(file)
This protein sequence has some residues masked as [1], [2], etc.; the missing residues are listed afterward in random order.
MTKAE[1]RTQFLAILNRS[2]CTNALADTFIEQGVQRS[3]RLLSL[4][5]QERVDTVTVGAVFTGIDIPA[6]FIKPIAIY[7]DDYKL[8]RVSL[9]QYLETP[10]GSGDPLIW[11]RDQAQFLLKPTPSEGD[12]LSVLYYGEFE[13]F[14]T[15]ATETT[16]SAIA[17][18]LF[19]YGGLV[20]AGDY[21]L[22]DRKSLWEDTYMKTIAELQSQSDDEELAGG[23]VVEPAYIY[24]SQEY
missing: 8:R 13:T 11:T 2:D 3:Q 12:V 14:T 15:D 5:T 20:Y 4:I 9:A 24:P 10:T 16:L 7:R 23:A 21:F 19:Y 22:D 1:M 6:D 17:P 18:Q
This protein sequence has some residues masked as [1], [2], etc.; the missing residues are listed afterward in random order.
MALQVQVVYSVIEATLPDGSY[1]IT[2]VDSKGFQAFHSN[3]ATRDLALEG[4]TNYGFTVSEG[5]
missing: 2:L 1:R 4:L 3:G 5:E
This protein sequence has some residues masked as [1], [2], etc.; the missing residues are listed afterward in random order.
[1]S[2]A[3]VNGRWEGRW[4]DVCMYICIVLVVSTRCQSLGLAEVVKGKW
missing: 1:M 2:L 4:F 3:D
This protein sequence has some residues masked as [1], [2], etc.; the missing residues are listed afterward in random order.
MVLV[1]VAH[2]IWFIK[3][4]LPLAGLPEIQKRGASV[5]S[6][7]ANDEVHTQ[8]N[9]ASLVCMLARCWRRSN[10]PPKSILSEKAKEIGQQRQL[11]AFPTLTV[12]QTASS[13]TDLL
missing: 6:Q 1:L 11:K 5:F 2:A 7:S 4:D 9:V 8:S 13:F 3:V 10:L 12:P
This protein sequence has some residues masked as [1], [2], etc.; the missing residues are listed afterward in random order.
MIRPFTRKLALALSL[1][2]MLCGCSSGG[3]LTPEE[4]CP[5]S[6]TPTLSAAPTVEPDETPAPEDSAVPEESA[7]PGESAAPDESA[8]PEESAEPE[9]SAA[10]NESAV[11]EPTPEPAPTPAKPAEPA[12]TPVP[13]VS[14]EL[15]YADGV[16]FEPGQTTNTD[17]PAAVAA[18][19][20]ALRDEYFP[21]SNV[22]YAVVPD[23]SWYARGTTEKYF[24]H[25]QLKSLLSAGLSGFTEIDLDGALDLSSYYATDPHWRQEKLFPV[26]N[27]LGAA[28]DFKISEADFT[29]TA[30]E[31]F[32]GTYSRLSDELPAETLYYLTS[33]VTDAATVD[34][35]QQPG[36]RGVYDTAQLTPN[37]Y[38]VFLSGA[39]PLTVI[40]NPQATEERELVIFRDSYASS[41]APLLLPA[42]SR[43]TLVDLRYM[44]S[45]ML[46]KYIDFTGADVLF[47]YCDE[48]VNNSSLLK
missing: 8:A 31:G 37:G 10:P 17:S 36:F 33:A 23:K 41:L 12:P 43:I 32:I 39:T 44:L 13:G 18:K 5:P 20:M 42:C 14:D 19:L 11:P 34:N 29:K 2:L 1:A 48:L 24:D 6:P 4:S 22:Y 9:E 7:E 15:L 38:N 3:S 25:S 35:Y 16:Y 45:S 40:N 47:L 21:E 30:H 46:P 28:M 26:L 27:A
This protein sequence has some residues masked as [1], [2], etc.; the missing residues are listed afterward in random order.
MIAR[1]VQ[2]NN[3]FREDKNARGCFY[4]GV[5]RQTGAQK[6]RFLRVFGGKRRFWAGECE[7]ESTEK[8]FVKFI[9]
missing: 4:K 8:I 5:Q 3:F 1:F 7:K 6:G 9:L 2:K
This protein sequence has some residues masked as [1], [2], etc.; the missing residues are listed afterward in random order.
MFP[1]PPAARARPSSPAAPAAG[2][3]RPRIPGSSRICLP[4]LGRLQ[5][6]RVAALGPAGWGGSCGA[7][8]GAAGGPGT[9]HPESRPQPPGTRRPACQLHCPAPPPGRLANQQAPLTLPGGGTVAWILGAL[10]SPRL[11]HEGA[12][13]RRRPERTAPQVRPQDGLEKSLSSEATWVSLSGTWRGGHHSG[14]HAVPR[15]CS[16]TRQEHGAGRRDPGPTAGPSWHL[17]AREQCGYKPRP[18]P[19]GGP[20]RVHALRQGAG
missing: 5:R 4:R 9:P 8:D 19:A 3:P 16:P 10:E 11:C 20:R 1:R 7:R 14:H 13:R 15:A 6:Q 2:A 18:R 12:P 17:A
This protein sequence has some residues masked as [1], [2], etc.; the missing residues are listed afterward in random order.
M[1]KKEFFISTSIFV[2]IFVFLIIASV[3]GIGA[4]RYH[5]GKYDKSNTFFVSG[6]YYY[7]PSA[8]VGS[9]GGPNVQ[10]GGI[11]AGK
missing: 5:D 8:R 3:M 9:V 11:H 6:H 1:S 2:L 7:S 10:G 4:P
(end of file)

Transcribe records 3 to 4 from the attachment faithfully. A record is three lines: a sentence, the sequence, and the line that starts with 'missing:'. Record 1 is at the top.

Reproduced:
This protein sequence has some residues masked as [1], [2], etc.; the missing residues are listed afterward in random order.
[1]S[2]A[3]VNGRWEGRW[4]DVCMYICIVLVVSTRCQSLGLAEVVKGKW
missing: 1:M 2:L 4:F 3:D
This protein sequence has some residues masked as [1], [2], etc.; the missing residues are listed afterward in random order.
MVLV[1]VAH[2]IWFIK[3][4]LPLAGLPEIQKRGASV[5]S[6][7]ANDEVHTQ[8]N[9]ASLVCMLARCWRRSN[10]PPKSILSEKAKEIGQQRQL[11]AFPTLTV[12]QTASS[13]TDLL
missing: 6:Q 1:L 11:K 5:F 2:A 7:S 4:D 9:V 8:S 13:F 3:V 10:L 12:P